Book Review – Computers in BCE

Book Review – Decoding the Heavens: A 2000-year-old Computer & the Century Long Search to Discover its Secrets  by Jo Marchant.  Readily available for around $15.00

Once upon a time, during the third century BCE, there lived one among many wise men in Alexandria whose inquiring mind could reach far beyond the accepted knowledge and question the smallest of things in order to understand greater truths.  This man, Eratosthenes, was a Greek mathematician, geographer (he is credited with inventing the discipline), poet, athlete, astronomer and music theorist.  He also invented a system of latitude and longitude, which means he knew the earth was round.  This came about because he read a sort of diary notation that at high noon on the day of the summer solstice there were no shadows in a temple town some 800 miles south of him; in Alexandria there were.  So, by hiring someone to step off the distance, and calculating that it was impossible for the shadows to differ unless the world was not flat – he calculated the circumference of the globe.  He did so with amazing accuracy.  He was also the first to calculate the tilt of the Earth’s axis.  Long before Copernicus, those with the patience to explore the structure of the world around us knew that the globe was round and just how large it was.  So, how does this relate to my selection for this week?

In 1901, in the middle of a dive to collect artifacts from a 2000-year-old shipwreck on the floor of the Mediterranean Sea, divers found an enigmatic lump about the size of a shoebox.  Named for the area it was found in, the Antikythera Mechanism has baffled scientists and archeologists for over a century.  You see, it was discovered that the “lump” was a device with many small, interlinking gears made of brass and that there were some sort of astronomical symbols emblazoned on its parts.  In October of 2006 the technology was developed to look inside the corroded lump and try to piece together its original purpose and construction.  Decoding the Heavens is a story of the discovery and the “decoding” of the working of this amazing little computer.  Yes, computer.

The Antikythera Mechanism is a navigational instrument made up of 30 gears and “programmed” to determine the position of the sun, moon and planets.  It can predict both solar and lunar eclipses.  And yet this amazing little device was found on a ship that sunk some 80 years BCE.  Such an instrument indicates that the Greeks made good use of Eratosthenes’ work and developed a reliable navigational instrument.  Yet we forgot.  As noted above, in was nearly 1,400 years before Copernicus tried to re-educate us on such a concept.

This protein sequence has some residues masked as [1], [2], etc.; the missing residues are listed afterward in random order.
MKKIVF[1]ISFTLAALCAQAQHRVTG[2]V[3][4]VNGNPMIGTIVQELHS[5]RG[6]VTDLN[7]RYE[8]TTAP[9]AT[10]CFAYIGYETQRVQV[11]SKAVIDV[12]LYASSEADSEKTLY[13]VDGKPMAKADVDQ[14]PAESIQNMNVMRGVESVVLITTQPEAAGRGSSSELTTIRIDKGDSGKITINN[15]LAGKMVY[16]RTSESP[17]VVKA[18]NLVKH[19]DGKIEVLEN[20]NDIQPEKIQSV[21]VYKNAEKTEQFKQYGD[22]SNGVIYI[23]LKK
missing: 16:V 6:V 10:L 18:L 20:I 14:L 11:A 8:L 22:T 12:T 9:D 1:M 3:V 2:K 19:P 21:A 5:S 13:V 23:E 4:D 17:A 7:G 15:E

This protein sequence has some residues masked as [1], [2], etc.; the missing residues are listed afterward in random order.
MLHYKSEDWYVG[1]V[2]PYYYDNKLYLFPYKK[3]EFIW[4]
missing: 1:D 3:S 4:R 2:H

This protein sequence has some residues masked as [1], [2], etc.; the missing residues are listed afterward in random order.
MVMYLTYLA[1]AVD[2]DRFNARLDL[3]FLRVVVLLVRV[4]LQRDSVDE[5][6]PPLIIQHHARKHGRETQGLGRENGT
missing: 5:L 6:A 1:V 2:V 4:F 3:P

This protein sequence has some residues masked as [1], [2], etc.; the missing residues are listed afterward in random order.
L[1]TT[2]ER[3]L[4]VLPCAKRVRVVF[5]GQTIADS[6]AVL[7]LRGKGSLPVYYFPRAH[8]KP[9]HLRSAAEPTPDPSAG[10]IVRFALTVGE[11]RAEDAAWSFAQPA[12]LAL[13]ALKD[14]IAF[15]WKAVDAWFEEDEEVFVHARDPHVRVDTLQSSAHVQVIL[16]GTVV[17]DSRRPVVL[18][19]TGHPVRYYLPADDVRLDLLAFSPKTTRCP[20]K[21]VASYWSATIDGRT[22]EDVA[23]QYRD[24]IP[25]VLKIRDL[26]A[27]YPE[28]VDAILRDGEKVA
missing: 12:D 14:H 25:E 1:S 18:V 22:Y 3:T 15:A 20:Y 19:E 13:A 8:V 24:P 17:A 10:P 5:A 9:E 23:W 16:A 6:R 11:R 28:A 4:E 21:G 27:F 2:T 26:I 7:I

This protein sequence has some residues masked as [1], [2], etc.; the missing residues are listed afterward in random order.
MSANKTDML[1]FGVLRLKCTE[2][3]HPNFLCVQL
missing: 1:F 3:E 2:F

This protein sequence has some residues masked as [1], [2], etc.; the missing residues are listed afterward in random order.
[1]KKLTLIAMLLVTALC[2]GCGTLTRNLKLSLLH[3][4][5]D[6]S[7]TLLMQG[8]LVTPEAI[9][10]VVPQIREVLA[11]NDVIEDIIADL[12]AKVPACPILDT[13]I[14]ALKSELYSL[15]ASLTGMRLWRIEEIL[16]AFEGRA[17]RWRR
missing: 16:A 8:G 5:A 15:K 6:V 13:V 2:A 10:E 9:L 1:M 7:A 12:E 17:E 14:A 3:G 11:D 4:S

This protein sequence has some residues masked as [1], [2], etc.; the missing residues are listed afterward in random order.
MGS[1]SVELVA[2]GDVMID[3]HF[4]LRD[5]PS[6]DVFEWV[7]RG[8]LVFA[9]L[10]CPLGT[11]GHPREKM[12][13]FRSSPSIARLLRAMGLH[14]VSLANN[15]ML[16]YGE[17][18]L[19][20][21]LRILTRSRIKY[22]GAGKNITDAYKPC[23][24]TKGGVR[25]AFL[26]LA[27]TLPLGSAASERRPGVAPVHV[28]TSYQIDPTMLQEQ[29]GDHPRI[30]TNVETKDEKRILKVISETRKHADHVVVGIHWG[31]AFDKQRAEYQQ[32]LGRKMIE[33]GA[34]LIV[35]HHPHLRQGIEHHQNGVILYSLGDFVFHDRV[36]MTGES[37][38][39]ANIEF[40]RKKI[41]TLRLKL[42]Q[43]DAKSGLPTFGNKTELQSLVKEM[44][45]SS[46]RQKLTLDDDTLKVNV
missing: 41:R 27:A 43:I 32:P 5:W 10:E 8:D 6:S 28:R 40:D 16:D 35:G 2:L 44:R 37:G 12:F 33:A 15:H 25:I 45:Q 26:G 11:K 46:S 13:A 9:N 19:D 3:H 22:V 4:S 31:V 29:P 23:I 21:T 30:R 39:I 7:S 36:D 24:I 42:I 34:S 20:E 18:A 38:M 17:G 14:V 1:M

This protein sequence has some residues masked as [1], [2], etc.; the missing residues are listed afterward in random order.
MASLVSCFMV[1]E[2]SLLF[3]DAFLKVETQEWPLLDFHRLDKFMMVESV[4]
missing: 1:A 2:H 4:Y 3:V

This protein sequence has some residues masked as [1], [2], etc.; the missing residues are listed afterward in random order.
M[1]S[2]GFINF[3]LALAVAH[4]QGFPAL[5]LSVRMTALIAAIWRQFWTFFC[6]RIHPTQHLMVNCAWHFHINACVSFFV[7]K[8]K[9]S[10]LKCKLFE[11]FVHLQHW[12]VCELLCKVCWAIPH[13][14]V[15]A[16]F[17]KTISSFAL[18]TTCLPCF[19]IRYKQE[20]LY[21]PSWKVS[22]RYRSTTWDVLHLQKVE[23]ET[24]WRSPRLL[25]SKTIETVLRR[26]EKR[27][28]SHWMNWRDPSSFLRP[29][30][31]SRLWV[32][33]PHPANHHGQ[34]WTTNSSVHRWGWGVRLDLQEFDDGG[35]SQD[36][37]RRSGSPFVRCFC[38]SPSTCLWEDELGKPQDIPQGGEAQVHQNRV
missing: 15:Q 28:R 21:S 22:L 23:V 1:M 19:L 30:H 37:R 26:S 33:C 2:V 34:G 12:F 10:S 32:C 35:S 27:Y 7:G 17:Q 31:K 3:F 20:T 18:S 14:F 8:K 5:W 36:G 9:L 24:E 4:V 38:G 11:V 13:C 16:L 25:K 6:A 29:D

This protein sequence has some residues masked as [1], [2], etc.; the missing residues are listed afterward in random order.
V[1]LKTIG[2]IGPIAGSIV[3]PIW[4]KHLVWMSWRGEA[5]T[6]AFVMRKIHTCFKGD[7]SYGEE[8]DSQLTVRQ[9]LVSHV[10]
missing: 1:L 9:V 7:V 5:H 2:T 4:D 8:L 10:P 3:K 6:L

This book is a magical journey through that amazing world of accomplishments the human race made in times of the distant past.  So, again I wonder…  “Is it something we’ve left behind…”

So, what about you?  What corners of our past are you most interested in?  Let me know and, perhaps,  we’ll discover something fascinating together!


Just adding recent news about this discovery. The more that is known, the more complex this object appears. See the article here.



Filed under Humanties for the Unbound Mind, My Bookshelf (and a movie or two), My Bookshelf ~ Before Current Era, Natural Sciences from the Observation Deck

3 responses to “Book Review – Computers in BCE

  1. I’m embarrassed to say I wasn’t sure from your description. Is this more a scholarly text or a more popular one? I’ve got only the average lay understanding of the Antikythera Mechanism and its history.

  2. It is an easy read but the text is well developed and well researched. It is the full history of the attempts to discover its use and it explores the roots of technology in ancient Greece, medieval Europe and the Islamic kingdom. If you want to know something about the history of technology in the distant past – this is a great place to start. By the way, if you even know about the Antikythera Mechanism you are already far ahead of the crowd!

  3. PS – no embarrassment allowed – this is an “any question is a great question zone!”

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